Whatever the cause, these communities still have to be governed, and though the First Amendment principles are noble, they're not effective in these social spaces if they're applied too mechanistically. It's assumed that once a system is established, its workings must never be interrupted. In fact, humans intervene in the system all the time, and the principles are more often situationally applied. Invoking the First Amendment allows a moderator to act according to what's been called "procedural objectivity," which will be familiar to anyone who's dealt with a bureaucracy. "Those are the rules, gotta follow the rules," the bureaucrat says, which directs your ire not at him but at the system. In actual fact, the rules aren't universally, objectively invoked, and moderators make subjective decisions all the time. So do bureaucrats.

Free speech and property rights may be crucial for protecting democracy, but they're not very good principles for stewarding community. While these online communities are common spaces, they should still be shaped and curated -- the community can decide what sort of ethos and atmosphere it wants to live in, and what sort of values they want to encourage and discourage. The First Amendment is a blunt tool. In the Internet veteran's view, any attempt to shape or curate amounts to censorship, but it's possible to engineer interactions and spaces for interaction such that choice and freedom are retained while shaping the choices that someone makes. This is called paternalistic libertarianism and was laid out in the recent book, Nudge.

Mark, like many moderators, used to advocate that people respond to WP assholes by deleting or filtering emails from their inbox. But I've never liked this view. For one thing, my inbox is an extension of my private space, and I shouldn't have to tolerate invasions or pollutions. Now, the conception of inbox = private space may be faulty, but it's the default conception. In those terms, I should be able to keep assholes out of my house, which shouldn't be their last free haven.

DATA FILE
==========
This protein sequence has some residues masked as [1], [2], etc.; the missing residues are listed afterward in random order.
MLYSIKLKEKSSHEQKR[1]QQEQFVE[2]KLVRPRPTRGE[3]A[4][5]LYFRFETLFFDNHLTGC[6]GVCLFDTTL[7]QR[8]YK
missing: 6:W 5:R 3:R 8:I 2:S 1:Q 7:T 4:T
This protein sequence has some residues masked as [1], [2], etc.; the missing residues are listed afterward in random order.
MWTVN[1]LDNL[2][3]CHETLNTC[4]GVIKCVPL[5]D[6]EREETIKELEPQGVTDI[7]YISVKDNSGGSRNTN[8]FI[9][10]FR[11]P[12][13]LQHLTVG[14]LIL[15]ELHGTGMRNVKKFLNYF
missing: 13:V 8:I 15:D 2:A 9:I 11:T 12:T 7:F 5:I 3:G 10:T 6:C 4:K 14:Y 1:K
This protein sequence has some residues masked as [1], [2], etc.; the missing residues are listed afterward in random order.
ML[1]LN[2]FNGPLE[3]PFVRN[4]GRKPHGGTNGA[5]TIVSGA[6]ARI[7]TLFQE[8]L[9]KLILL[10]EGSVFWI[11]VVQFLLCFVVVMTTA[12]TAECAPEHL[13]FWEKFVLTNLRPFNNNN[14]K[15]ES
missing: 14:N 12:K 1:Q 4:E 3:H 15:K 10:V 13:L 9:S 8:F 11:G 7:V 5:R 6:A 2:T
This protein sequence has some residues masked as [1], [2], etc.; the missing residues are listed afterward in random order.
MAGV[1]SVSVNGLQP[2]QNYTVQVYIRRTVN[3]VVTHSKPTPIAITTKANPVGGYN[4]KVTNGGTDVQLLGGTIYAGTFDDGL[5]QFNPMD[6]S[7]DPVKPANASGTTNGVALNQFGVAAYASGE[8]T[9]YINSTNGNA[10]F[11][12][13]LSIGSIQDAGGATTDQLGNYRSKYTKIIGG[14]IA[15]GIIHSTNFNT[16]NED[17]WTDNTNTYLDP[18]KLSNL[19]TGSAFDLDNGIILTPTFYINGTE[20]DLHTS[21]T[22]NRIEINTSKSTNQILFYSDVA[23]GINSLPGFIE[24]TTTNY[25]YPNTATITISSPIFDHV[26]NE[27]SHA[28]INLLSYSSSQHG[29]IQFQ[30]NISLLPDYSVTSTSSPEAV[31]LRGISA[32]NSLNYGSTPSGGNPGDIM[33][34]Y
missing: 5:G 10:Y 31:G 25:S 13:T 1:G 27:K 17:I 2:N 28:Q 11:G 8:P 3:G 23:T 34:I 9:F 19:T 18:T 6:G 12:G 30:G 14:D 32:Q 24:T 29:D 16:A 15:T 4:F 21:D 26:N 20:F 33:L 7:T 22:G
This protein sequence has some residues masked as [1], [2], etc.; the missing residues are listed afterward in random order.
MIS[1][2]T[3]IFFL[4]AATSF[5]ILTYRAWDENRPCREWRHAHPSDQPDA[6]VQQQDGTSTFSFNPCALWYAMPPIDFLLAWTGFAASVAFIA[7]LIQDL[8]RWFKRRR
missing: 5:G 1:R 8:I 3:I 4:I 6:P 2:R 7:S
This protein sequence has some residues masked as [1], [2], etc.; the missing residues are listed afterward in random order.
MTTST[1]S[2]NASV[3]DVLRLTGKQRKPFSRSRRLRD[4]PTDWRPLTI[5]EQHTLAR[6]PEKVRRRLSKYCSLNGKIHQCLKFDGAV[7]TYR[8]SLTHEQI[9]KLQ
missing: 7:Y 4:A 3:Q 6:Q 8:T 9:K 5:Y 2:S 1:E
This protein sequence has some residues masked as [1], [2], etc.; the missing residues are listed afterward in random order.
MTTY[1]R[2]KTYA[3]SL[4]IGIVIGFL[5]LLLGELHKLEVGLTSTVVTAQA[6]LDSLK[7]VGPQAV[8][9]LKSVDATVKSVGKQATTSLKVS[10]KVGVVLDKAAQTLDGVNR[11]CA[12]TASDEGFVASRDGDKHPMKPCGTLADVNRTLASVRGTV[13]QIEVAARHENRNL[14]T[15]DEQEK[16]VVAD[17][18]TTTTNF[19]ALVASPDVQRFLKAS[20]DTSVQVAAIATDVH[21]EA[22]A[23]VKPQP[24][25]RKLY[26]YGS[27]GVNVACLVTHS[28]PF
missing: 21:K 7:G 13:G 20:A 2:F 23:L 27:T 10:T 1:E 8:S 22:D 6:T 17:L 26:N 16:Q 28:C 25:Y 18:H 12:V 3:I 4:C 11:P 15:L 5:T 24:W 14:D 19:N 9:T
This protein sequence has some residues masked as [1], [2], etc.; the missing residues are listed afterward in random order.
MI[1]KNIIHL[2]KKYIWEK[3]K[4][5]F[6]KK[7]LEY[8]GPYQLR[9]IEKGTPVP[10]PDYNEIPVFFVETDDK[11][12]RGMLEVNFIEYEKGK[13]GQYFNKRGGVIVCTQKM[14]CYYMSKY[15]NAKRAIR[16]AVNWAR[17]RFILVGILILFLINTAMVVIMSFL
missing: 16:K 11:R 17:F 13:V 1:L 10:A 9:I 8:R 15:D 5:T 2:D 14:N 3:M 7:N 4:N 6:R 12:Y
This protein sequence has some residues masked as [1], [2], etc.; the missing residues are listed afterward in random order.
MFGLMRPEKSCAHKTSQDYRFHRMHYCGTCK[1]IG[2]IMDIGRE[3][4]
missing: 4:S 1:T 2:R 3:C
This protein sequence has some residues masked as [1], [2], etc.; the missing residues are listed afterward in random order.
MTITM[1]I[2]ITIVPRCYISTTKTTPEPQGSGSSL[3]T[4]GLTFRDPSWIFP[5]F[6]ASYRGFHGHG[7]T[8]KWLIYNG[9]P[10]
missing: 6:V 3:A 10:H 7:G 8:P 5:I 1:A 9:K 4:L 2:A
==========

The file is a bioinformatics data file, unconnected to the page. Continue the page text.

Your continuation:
For another thing, online communities should be able to work like real world communities do, where people who are obnoxious can be shunned. In dog parks, aggressive dogs and their owners can be shamed. In these spaces, even in public spaces, you can rid a space of trolls, or marginalize them so much that they either stop what they're doing or go elsewhere. This can be done peaceably and nonviolently. It's done all the time.

Among its many attributes, a good community has a transparent, shared and effective mechanism for neutralizing its trolls. My immediate reaction is that Mark could have neutralized the Hector troll but didn't, and that it's appropriate for him to step down. There's probably more to this story, which I'll pursue as time permits, but for right now, this feels right.

If I were moderator, these are some tools I'd use to neutralize trolls:
1. Block the message, not the person. A certain number of complaints from users should be enough to flag a troll's posts, so that that person gets moderated; they may be able to earn the right to post again unmoderated.

2. Create a volunteer editorial corps to divide the moderation duties.

3. Encourage face to face meetings between trolls and their targets, perhaps even requiring those meetings, once a disagreement has broken out.

4. Create a face-to-face meeting as a requirement for joining the listserv. Avatars like Hector can't be granted the same rights as real people, because only real people have a right of free speech. That's the last problem with the First Amendment: its defense can blind you to other problems.